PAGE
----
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Nov 05, 2012


Mark Miclette

There are men in federal prison for illegally cutting timber of federal lands, having knowledge of illegal activity and not notifying authorities and crimes much less than defrauding the government of millions. Kudos for the lawsuit, but it's time to rethink what makes something a serious crime.


The outsourcing of inherently government functions costs us more than any accountant will ever find on the books. The worst part about hiring these "contractors" is the fact that our government does not hire them individually. They really work for one of a hand full of companies whose executives get rich on the blood of these men. And all the while that they are getting rich, they are lobbying very effectively for the war to continue so their wealth can increase. Plus, their efforts to make the war last longer go even farther. They have people in place that purposely antagonize our enemies so that the wars last longer. This is not the stupidity of Rome. This is very much our own brand of stupidity.


Why do they falsely use the word contractor when all these people are is mercenaries? Can the government ever be trusted control these people again or will we continue to see this kind of corruption that allowed the barbarians to destroy Rome.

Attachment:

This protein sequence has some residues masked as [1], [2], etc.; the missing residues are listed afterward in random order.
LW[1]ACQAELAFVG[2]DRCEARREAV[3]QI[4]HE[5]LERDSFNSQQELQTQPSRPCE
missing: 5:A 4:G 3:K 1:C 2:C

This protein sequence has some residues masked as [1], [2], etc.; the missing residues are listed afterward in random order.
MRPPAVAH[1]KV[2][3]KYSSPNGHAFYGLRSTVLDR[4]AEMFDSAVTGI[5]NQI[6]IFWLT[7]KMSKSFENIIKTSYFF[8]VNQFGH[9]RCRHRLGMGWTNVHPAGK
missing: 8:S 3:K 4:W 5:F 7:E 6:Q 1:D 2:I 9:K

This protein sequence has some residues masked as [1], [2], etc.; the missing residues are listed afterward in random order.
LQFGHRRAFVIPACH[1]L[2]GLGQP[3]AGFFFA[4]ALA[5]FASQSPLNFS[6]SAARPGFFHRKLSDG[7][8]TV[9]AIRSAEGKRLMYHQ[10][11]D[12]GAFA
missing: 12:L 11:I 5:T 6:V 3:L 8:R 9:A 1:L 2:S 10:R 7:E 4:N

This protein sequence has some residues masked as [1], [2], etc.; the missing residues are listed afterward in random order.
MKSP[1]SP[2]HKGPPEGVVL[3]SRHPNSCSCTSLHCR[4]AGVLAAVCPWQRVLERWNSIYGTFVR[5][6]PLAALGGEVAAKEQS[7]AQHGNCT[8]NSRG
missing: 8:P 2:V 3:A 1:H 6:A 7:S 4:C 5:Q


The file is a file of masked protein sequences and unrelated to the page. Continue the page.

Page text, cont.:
Your story is a good example of the incompetence and negligence of the department in question, but could happen in literally any element of the USG. There is no penalty for failure, unless the planets are peculiarly aligned. In gross lack-of-oversight-and-not-giving -a-rat's-a** circles, this is known as an "I-and-N caper," for, er, incompetence and negligence. Occurring but the thousands, no one gets hurt except the ultimate users of the services being bought, e.g., the people guarded. The funders, overseers, providers--nah. The State Department is known for such performance in contracting, and, sadly, in a lot of mission/diplomatic matters. These matters will continue to occur in great numbers until prosecutors are given a goosed-up priority to go after the contractors and the government overseers in criminal prosecutions.


I was in Iraq in the US Embassy in 2005 when the State Dept. shut down the British security firm furnishing Ghurka guards hired by DoD and hired Triple Canopy after State took over responsibility for Iraq (from the Coalition Provisional Authority). They brought in mostly latins who had no clue. They failed to provide medical services or a required cafeteria for the new guards and the Embassy had to scramble to provide both. Thus the Triple Canopy guards overwhelmed the cafeteria used by Embassy and IRMO staff while other contractor staff had been banned months earlier. Guards did not even have the required physicals, so the Embassy medical staff had to provide them. State Dept. was only focused on lower cost, and they got what they paid for. The guards were not anywhere as disciplined as the Ghurkas, talked to each other while guarding entrances and basically had no credibility. I never understood why someone in the State Dept. wasn't fired for hiring them. My blog on Corruption in Iraq ran from 2006 until 2011 - http://webworks.typepad.com/corruption_in_iraq/

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